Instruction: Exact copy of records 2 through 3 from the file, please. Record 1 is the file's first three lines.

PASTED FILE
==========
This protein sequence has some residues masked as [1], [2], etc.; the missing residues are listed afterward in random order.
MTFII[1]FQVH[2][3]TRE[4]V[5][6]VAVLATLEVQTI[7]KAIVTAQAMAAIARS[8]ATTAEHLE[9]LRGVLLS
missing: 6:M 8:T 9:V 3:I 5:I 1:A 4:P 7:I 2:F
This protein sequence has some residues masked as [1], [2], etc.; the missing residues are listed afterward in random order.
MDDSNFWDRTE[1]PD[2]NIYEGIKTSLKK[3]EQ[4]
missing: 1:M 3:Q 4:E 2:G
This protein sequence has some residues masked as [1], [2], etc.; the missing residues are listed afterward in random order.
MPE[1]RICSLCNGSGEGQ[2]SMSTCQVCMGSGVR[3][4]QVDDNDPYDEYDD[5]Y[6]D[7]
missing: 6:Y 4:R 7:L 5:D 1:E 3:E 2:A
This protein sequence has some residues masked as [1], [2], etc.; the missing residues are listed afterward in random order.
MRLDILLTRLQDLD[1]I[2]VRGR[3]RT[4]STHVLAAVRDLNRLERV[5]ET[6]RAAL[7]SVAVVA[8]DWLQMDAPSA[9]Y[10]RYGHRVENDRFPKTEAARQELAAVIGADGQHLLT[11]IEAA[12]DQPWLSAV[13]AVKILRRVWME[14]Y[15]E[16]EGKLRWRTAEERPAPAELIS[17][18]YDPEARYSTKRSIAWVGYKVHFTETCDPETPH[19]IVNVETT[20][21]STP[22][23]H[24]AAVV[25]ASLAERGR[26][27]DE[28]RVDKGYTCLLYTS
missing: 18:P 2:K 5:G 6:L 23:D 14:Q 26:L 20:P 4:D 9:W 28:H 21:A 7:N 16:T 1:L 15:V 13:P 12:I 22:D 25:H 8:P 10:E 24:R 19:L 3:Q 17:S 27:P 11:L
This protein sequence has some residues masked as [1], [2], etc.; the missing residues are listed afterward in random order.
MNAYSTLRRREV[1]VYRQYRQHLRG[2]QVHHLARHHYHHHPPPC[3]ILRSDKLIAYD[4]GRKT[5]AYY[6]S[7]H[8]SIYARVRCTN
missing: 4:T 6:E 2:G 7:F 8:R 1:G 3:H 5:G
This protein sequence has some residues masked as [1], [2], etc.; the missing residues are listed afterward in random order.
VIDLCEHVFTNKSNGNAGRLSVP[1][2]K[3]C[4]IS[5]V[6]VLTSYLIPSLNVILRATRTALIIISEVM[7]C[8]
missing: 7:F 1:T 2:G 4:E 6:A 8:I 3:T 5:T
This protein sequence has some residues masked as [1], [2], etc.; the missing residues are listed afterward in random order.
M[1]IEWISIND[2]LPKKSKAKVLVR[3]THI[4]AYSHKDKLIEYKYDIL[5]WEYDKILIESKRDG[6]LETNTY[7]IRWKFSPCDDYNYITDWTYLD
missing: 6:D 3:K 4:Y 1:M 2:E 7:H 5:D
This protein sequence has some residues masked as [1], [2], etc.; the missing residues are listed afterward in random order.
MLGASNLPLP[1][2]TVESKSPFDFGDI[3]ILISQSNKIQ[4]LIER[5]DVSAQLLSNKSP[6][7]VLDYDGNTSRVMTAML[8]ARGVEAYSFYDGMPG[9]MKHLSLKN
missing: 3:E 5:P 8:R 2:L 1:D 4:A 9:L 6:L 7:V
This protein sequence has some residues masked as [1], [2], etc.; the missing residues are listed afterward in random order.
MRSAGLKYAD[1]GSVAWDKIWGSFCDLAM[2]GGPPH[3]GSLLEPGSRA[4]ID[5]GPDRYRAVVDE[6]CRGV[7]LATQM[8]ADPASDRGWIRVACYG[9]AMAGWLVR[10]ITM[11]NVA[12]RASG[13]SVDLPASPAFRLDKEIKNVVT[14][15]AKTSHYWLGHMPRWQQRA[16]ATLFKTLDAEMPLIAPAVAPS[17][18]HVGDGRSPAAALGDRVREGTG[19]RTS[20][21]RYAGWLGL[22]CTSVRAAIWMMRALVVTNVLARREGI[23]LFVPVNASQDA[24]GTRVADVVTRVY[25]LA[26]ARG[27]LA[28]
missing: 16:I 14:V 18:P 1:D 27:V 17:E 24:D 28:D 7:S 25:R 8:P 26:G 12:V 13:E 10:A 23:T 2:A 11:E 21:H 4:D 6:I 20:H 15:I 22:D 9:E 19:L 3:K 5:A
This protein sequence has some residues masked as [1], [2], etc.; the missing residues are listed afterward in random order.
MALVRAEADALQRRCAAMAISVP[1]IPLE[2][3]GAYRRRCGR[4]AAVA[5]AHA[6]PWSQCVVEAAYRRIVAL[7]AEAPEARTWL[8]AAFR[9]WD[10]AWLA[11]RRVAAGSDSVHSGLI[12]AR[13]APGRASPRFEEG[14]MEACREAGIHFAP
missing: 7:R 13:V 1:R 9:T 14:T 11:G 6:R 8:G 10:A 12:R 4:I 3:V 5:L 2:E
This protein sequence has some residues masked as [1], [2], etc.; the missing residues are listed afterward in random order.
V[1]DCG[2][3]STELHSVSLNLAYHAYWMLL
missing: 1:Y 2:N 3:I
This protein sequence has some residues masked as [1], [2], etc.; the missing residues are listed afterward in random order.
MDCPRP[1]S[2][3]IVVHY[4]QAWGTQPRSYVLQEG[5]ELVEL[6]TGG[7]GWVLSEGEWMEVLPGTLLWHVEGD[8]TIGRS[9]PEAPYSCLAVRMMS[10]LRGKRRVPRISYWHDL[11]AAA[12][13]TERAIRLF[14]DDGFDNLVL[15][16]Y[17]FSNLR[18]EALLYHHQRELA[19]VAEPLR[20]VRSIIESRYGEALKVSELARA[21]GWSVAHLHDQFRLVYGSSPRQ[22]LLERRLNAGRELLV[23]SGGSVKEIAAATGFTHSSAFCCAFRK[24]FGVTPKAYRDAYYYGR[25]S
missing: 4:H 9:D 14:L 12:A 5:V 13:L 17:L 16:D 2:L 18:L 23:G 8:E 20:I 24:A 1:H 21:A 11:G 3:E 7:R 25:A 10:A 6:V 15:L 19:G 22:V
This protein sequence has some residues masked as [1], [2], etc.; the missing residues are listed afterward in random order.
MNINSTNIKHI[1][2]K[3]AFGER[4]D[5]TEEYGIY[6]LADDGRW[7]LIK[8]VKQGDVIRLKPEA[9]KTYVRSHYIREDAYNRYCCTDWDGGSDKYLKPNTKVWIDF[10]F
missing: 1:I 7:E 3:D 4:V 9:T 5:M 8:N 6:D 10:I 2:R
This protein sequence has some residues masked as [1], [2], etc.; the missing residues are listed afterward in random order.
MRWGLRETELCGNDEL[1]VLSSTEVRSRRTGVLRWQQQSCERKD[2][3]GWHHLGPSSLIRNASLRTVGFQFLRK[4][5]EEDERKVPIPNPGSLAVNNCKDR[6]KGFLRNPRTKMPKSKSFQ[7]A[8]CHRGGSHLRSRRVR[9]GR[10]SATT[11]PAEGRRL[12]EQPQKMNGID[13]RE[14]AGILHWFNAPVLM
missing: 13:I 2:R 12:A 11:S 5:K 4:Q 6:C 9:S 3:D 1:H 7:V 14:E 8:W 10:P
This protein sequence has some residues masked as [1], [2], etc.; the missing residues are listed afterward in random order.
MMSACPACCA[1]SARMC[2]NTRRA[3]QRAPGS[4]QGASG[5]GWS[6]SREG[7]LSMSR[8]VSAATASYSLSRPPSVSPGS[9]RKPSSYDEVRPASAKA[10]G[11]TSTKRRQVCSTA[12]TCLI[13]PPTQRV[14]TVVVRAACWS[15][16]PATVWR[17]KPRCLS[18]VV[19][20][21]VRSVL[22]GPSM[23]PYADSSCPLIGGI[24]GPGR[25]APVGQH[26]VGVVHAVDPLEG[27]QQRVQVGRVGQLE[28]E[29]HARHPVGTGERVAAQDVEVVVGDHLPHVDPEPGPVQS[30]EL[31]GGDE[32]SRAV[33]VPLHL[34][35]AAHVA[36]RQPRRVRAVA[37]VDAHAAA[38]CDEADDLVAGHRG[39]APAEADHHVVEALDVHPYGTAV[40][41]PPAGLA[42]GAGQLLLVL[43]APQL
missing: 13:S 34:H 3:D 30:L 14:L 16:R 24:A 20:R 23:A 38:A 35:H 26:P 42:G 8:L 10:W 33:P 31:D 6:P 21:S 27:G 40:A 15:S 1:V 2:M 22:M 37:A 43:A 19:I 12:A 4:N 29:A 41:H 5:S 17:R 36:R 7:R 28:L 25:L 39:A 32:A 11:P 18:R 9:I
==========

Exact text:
This protein sequence has some residues masked as [1], [2], etc.; the missing residues are listed afterward in random order.
MDDSNFWDRTE[1]PD[2]NIYEGIKTSLKK[3]EQ[4]
missing: 1:M 3:Q 4:E 2:G
This protein sequence has some residues masked as [1], [2], etc.; the missing residues are listed afterward in random order.
MPE[1]RICSLCNGSGEGQ[2]SMSTCQVCMGSGVR[3][4]QVDDNDPYDEYDD[5]Y[6]D[7]
missing: 6:Y 4:R 7:L 5:D 1:E 3:E 2:A